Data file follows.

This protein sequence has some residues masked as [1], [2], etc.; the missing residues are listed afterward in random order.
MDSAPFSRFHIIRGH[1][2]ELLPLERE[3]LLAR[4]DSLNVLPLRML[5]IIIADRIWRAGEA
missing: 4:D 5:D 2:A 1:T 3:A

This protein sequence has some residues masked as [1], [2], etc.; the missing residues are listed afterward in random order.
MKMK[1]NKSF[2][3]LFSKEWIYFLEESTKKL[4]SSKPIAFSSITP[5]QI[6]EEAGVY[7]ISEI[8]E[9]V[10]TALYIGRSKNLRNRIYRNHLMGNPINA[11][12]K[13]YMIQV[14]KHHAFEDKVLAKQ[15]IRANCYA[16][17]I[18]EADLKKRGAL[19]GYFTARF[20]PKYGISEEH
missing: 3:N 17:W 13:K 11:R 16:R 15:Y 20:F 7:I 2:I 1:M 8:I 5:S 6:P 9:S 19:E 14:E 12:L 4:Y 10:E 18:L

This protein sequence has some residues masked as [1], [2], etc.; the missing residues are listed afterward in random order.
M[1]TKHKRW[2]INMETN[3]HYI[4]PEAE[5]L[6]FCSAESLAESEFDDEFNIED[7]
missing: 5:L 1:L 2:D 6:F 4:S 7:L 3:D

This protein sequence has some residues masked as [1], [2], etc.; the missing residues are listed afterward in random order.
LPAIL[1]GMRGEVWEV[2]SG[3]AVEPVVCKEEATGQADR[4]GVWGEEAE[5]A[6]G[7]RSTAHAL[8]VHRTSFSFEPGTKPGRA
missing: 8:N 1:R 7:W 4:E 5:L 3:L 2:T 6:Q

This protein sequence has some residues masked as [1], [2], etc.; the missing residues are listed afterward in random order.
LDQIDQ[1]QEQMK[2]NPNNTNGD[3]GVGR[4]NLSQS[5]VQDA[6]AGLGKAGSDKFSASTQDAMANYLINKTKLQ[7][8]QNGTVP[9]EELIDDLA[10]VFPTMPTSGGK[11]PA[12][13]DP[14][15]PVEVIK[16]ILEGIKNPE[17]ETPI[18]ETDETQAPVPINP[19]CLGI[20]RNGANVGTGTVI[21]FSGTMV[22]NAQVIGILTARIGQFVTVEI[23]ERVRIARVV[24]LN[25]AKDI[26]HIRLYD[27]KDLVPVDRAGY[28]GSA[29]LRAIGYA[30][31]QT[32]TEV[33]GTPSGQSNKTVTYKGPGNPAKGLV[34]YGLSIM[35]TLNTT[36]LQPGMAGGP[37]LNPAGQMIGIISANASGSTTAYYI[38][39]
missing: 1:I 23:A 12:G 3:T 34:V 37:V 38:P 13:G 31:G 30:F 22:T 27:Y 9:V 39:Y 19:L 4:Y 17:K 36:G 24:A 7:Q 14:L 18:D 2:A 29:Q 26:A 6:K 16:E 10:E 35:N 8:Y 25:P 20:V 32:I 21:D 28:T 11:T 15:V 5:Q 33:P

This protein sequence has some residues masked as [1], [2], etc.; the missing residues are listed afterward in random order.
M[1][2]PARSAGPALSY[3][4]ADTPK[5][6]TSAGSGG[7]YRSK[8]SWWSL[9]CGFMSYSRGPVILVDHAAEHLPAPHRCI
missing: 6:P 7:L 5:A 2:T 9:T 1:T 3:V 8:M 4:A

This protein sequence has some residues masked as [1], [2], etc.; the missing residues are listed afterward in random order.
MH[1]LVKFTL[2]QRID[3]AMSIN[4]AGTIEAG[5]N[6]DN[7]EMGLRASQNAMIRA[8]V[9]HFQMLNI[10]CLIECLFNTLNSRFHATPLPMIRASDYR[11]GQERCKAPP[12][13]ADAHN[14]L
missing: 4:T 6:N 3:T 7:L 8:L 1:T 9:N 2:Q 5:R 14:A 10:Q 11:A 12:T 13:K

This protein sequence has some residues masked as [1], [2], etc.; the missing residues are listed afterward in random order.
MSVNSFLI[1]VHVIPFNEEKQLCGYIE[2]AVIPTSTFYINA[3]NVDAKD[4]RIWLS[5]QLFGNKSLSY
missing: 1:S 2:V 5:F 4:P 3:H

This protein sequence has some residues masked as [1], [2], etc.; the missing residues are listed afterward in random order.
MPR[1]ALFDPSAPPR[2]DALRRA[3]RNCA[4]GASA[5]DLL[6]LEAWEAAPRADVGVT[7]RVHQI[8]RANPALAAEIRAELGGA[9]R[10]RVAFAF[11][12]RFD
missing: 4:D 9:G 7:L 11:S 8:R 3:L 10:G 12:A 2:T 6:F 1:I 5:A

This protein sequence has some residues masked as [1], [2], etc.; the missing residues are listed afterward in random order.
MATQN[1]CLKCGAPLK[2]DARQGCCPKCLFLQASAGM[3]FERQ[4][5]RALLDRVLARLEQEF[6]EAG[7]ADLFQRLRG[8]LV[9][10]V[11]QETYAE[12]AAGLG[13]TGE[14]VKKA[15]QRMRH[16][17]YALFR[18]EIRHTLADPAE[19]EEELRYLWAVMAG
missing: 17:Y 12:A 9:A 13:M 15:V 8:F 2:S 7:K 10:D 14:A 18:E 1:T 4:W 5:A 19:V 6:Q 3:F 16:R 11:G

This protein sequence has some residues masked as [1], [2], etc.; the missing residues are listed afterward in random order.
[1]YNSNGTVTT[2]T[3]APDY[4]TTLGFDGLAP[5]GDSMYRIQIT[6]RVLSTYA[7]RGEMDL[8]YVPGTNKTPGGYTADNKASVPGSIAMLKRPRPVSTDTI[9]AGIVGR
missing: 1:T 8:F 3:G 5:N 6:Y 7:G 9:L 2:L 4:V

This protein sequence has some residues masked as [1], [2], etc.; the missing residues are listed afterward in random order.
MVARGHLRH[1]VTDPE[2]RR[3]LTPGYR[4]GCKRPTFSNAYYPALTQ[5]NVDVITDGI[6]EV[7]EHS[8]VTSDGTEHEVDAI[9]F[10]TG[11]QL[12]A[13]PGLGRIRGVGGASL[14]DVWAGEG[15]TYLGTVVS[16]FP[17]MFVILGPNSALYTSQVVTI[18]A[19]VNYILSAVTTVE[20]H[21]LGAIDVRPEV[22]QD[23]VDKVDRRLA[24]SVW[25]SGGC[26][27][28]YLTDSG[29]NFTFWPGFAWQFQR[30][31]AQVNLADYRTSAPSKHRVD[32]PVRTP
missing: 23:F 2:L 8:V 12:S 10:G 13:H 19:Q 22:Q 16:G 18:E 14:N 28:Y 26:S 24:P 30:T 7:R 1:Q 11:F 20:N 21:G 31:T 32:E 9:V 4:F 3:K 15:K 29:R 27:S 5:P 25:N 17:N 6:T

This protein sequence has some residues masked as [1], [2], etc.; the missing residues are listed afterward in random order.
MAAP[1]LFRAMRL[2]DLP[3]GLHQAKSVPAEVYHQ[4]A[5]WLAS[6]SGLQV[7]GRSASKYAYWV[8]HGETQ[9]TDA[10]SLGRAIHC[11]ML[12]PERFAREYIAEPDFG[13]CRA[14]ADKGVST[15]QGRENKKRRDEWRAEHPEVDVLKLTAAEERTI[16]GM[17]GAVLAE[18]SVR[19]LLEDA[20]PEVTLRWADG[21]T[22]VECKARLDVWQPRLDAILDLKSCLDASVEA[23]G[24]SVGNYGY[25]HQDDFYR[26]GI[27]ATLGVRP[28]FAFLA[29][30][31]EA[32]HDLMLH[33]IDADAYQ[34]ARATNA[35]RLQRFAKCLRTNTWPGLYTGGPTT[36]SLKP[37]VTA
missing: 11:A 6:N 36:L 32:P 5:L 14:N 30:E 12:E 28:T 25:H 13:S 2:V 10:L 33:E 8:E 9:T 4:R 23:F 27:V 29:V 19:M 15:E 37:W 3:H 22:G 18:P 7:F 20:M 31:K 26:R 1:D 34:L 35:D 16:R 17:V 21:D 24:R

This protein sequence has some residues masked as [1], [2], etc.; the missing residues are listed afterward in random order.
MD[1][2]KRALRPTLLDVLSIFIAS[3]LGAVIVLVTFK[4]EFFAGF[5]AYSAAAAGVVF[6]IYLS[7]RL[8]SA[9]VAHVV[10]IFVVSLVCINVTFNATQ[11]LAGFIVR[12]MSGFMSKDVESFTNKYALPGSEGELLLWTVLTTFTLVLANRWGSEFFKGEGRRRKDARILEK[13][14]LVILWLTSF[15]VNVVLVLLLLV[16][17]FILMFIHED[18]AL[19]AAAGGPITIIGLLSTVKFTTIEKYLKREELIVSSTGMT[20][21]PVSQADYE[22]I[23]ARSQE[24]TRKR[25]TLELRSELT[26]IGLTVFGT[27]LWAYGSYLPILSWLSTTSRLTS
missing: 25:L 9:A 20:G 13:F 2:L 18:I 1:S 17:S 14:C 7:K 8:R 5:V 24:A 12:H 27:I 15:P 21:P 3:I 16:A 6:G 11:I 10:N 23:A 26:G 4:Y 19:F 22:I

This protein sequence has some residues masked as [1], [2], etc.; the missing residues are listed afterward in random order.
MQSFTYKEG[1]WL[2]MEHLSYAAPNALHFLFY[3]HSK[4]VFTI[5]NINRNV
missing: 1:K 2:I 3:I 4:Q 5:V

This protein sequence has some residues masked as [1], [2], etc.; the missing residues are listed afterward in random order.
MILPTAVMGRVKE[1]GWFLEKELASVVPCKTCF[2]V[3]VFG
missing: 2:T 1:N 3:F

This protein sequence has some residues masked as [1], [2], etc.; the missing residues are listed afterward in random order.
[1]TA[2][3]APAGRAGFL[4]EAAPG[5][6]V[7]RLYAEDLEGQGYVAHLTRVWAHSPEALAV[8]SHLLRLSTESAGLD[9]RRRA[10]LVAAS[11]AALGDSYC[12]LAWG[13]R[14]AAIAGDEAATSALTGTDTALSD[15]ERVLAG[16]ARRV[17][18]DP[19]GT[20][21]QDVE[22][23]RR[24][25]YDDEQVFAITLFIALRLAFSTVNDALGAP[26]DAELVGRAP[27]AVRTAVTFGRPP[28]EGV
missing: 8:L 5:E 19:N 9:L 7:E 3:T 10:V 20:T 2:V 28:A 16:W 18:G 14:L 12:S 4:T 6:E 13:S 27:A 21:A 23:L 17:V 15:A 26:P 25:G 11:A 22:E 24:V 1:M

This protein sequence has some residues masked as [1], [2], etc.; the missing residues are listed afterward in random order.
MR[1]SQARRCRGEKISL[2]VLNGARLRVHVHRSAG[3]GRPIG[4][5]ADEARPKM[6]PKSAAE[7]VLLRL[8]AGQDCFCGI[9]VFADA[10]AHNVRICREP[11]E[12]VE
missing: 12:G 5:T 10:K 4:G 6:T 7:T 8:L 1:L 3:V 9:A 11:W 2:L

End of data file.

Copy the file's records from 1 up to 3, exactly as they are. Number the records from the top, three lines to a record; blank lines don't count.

This protein sequence has some residues masked as [1], [2], etc.; the missing residues are listed afterward in random order.
MDSAPFSRFHIIRGH[1][2]ELLPLERE[3]LLAR[4]DSLNVLPLRML[5]IIIADRIWRAGEA
missing: 4:D 5:D 2:A 1:T 3:A

This protein sequence has some residues masked as [1], [2], etc.; the missing residues are listed afterward in random order.
MKMK[1]NKSF[2][3]LFSKEWIYFLEESTKKL[4]SSKPIAFSSITP[5]QI[6]EEAGVY[7]ISEI[8]E[9]V[10]TALYIGRSKNLRNRIYRNHLMGNPINA[11][12]K[13]YMIQV[14]KHHAFEDKVLAKQ[15]IRANCYA[16][17]I[18]EADLKKRGAL[19]GYFTARF[20]PKYGISEEH
missing: 3:N 17:W 13:K 11:R 16:R 15:Y 20:F 7:I 2:I 1:M 8:I 5:S 6:P 9:S 19:E 14:E 12:L 4:Y 10:E 18:L

This protein sequence has some residues masked as [1], [2], etc.; the missing residues are listed afterward in random order.
M[1]TKHKRW[2]INMETN[3]HYI[4]PEAE[5]L[6]FCSAESLAESEFDDEFNIED[7]
missing: 5:L 1:L 2:D 6:F 4:S 7:L 3:D